Explaining maximum variation in productivity requires phylogenetic diversity and single functional traits

Jiajia Liu, Xinxin Zhang, Feifan Song, Marc Cadotte, Corey Bradshaw

    Research output: Contribution to journalArticle

    29 Citations (Scopus)

    Abstract

    Many community experiments have shown a positive relationship between plant biodiversity and community productivity, with biodiversity measured in multiple ways based on taxonomy, function, and phylogeny. Whether these different measures of biodiversity and their interactions explain variation in productivity in natural assemblages has rarely been tested. In a removal experiment using natural alpine assemblages in the Tibetan Plateau, we manipulated species richness and functional diversity to examine how different measures of biodiversity predict aboveground biomass production. We combined different biodiversity measures (functional, phylogenetic, richness, evenness) in generalized linear models to determine which combinations provided the most parsimonious explanations of variation in biomass production. Although multivariate functional diversity indices alone consistently explained more variation in productivity than other single measures, phylogenetic diversity and plant height represented the most parsimonious combination. In natural assemblages, single metrics alone cannot fully explain ecosystem function. Instead, a combination of phylogenetic diversity and traits with weak or no phylogenetic signal is required to explain the effects of biodiversity loss on ecosystem function.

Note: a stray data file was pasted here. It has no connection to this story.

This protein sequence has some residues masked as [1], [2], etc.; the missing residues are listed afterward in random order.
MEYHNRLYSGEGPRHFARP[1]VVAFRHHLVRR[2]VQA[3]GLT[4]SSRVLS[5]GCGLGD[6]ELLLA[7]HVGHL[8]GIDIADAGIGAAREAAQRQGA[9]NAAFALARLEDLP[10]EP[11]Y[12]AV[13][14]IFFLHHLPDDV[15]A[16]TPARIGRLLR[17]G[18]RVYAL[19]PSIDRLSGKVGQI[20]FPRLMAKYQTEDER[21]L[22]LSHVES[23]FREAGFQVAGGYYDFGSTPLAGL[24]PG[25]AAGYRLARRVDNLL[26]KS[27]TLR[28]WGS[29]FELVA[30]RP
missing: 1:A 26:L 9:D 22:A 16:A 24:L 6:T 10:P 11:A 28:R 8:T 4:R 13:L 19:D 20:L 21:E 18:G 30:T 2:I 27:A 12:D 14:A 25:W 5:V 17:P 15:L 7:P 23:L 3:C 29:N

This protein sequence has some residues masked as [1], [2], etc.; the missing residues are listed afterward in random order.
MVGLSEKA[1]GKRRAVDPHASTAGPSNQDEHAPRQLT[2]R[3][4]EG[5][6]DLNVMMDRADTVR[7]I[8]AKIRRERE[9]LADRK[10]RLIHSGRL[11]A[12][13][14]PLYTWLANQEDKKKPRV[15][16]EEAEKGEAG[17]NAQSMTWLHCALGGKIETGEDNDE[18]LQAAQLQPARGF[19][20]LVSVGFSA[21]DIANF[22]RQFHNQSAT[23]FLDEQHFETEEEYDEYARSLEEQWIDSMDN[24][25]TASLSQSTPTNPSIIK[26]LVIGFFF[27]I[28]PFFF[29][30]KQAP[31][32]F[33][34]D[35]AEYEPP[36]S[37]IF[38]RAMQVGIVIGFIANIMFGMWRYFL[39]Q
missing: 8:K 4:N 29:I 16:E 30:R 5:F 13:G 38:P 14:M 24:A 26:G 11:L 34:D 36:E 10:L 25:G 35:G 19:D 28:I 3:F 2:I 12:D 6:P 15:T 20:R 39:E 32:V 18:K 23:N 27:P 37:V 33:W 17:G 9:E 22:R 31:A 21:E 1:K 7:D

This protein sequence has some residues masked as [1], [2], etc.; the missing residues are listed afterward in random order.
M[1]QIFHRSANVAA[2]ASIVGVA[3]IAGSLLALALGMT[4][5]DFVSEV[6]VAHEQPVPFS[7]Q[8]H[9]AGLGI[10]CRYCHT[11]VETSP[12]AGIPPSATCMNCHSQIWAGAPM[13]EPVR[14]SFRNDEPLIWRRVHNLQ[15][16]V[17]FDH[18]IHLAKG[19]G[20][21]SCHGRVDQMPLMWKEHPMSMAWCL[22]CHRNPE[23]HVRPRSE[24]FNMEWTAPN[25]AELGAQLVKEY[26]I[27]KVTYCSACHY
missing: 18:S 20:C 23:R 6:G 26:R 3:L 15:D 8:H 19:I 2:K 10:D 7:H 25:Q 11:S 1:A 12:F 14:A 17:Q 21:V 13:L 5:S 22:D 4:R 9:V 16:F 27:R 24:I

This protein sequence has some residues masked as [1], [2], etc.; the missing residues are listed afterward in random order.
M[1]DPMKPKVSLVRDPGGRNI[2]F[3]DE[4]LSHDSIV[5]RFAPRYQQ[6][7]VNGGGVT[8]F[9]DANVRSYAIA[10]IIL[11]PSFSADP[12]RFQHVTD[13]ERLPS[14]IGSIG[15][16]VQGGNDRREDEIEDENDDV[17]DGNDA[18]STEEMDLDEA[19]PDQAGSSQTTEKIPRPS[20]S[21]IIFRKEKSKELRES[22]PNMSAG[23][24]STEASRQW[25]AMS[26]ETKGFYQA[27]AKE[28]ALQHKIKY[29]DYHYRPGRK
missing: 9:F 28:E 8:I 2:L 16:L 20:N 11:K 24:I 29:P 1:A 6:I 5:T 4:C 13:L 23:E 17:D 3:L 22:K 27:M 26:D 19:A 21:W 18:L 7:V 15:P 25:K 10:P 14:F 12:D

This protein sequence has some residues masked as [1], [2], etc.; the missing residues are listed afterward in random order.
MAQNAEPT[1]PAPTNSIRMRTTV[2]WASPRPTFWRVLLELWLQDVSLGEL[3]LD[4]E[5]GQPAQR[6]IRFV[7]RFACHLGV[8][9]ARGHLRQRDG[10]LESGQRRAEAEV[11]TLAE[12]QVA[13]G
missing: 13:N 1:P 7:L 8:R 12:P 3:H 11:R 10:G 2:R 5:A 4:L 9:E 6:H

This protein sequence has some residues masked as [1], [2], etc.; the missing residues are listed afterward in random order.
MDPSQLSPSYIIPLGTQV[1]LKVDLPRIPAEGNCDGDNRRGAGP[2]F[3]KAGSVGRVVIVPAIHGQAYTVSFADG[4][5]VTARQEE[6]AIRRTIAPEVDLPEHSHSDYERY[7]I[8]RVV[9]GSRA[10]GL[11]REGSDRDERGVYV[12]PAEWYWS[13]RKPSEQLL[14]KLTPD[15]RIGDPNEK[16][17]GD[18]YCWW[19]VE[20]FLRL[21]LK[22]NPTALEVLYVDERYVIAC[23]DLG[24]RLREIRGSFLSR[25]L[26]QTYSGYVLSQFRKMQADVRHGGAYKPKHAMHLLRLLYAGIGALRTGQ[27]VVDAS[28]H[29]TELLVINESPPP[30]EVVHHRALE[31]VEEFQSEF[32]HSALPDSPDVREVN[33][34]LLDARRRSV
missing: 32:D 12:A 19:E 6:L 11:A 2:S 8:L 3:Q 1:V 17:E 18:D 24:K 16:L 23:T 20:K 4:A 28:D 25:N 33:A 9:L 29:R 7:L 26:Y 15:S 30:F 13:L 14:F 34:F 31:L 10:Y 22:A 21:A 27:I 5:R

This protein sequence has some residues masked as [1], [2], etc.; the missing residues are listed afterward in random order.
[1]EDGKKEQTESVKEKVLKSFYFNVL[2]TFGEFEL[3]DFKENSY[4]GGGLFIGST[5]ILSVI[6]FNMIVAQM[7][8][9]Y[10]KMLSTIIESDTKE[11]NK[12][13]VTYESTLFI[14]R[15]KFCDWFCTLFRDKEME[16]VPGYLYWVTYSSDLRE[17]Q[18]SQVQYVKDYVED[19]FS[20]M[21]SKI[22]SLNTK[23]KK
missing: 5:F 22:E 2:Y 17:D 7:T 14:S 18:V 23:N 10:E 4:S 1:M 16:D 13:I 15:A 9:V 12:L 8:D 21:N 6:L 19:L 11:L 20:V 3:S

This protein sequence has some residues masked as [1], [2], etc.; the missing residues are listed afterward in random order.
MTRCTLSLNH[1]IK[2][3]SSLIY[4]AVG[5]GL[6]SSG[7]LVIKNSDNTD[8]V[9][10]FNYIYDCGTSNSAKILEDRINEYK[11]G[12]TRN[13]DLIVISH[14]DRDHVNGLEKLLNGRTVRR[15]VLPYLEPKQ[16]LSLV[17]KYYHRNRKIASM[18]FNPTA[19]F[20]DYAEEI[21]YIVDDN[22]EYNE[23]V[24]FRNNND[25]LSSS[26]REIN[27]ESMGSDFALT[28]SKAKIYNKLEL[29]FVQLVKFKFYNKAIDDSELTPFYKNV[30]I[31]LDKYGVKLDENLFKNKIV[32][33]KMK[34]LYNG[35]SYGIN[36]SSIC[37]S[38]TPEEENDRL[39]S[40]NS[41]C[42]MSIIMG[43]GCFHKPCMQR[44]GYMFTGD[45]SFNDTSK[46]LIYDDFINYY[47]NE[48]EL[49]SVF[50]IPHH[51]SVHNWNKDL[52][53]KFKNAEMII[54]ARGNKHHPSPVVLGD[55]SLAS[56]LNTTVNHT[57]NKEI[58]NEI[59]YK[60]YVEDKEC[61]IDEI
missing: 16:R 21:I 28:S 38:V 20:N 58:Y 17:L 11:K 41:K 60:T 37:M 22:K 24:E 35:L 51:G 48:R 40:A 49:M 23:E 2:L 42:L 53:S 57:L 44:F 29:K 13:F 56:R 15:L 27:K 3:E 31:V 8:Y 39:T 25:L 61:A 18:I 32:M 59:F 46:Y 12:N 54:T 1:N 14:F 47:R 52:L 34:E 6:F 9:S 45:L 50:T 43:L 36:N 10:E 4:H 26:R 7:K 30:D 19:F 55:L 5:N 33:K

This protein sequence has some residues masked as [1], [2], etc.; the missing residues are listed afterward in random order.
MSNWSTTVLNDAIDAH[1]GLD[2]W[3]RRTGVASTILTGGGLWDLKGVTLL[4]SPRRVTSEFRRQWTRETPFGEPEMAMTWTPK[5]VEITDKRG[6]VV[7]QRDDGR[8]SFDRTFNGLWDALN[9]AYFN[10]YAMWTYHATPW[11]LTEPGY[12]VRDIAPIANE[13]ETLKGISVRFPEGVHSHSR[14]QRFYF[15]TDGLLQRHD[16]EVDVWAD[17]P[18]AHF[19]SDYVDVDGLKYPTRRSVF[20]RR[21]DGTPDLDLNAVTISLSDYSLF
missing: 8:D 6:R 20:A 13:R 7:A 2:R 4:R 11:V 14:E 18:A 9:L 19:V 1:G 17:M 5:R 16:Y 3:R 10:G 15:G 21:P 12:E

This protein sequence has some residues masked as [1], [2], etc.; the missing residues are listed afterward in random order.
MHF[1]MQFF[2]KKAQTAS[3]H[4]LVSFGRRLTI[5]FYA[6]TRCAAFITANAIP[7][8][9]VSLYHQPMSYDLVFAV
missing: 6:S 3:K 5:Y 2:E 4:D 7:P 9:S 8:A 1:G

Original languageEnglish
    Pages (from-to)176-183
    Number of pages8
    JournalEcology
    Volume96
    Issue number1
    DOIs
    Publication statusPublished - 2015

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